“I could never book a return trip for them, and she had to take Kara with them,” says Mozley, noting the survival rate in the late 1980s for such procedures was only 30 per cent.
“It’s what we would do for every transplant family back then. When they go away, they have to maintain two households.”
Mozley bristles at memories of how Kathy, who had been a provincial-government employee during the Bill Vander Zalm era, would be “given the worst time possible” by B.C. Ministry of Human Resources staff.
“They were terrible to her, and she was emotionally fragile to begin with. Her cheque was always late,” says Mozley, now a director of Richmond-based Children’s Organ Transplant Society.
“Kathy is very smart and meticulous, and kept a looseleaf binder with every date, time, every drug he was given. She had everything documented,” she recalls.
The Cormiers say they will be forever grateful to the David Foster Foundation, adding that Mozley, their “angel of mercy,” will always have a special place in their hearts.
“Lynne saved me from so many situations,” says Kathy, recalling how ministry staff “would accuse me of being on holiday” when she had to fly to Toronto with her son on a moment’s notice.
Although she realized skeptical staffers “have a boss, and they’re just doing their job,” she’ll never forget the day when one clerk gave her such a hard time that she snapped.
“I looked at him and said: ‘You know what? I used to stand on the other side of this desk, and I’ve had enough of your questions,’ and I walked out.”
Kathy, who works part-time at the Salvation Army in Langford, says Jamie’s transplant journey was particularly difficult for Kara, whom family friends would care for while her mother took Jamie for treatments.
“She was too young to understand what was happening,” recalls Kathy, whose daughter is now 30 and works as concierge at the Strathcona Hotel where, she notes, Foster got his start.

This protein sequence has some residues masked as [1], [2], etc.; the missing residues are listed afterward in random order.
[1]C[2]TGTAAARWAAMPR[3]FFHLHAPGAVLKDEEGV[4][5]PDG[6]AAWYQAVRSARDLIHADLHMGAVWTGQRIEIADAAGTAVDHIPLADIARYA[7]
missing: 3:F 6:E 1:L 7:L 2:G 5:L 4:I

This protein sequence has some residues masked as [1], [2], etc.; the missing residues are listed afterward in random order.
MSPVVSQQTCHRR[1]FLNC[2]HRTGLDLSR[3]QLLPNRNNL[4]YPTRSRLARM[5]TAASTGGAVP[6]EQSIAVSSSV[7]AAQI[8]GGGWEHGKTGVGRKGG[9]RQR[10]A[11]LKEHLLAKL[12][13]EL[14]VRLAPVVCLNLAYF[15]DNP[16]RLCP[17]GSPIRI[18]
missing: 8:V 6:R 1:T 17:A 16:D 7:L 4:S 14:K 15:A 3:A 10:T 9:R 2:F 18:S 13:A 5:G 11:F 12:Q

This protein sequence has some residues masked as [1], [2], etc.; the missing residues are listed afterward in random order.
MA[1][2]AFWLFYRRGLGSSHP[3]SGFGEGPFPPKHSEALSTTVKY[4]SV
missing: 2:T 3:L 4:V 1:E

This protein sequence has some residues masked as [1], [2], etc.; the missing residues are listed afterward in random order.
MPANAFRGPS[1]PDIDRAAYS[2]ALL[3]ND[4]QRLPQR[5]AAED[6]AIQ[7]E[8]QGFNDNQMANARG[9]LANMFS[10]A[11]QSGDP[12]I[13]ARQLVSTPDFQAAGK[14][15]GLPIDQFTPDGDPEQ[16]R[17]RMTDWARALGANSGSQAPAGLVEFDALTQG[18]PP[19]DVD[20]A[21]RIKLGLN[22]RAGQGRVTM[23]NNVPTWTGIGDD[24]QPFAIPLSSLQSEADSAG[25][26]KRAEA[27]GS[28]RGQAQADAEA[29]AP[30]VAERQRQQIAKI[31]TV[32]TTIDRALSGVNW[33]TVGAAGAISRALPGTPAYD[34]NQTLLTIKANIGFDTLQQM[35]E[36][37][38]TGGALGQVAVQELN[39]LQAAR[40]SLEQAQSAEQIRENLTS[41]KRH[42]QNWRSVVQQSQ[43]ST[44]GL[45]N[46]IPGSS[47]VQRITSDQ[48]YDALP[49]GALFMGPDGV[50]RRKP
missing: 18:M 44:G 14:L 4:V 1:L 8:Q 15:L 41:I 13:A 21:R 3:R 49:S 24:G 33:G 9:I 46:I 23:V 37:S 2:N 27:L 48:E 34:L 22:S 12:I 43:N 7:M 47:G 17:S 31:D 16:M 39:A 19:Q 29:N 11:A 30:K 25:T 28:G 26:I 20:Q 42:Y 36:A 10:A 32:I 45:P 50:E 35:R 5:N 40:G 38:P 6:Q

“No matter how hard you try to make things normal, you can’t. That’s why Lynne was so amazing, keeping us together all the time.”
Kara has been affected her whole life by the impact of her brother’s health challenges and to this day hates having to go to hospitals, Kathy said.
While Cormier still has health problems, including exhaustion and bouts of chronic pain, and must take medication, including anti-rejection drugs, he says he feels blessed.
He has seen other organ recipients who haven’t survived, which only increases the resolve of the young man Mozley, 68, calls “a very kind and caring person who loves everybody” to help others.
“I’m so fortunate I have such great help,” he says, crediting family and friends and “my amazing doctors” — Dr. Neil Crofton, his family physician, and gastroenterologist Dr. Andrew Singh.
“Having a transplant for 26 years, you are thankful, but you also know you are never out of the woods,” he says matter-of-factly.
He says he’s grateful to his bosses at the downtown London Drugs, where he has worked for two years, for their willingness to accommodate his illness.
“One of the frustrations is I do want to work full-time, and do more, but my body doesn’t always let me,” he says, admitting he sometimes feels “I’m not pulling my own weight” working shorter shifts.
His feeling was carried over from a job he held for six years at another local business, where a new manager was less understanding about his health challenges.
“I knew that whoever would understand, that would be the one I would want to work for,” he says, grateful the London Drugs manager who hired him had reassured him it was with the understanding he had health issues they would take into consideration.
Despite his medical roadblocks, Cormier, who shares his mother’s sense of humour, isn’t into self-pity, especially when he thinks about his anonymous two-year-old organ donor.
“Someone gave up their life to allow me to live mine,” says Cormier, who admits he would love to meet and thank the donor’s family.
“I can’t even imagine what it felt like losing a child,” he says. “It would be hard for them for me to bring it up, but I’d feel very completed to meet and thank them, but I don’t want to step on their toes.”
Today, Cormier is on a mission to encourage organ donation and raise funds to assist adult recipients through his own foundation, TUF (Transplant United Foundation).
“Once you turn 18, it doesn’t stop,” he says. “You have lifelong hospital visits, and they have enough to deal with and don’t need to deal with financial stress, as well.”
His advice to others is to cherish your life and live it to the fullest, do what you can to help others and remember that it’s never too late to donate.
“It’s very important that people know organ donation does save lives, especially these days. I got mine in the 1980s when this was still new, and I’m still here by the grace of God.”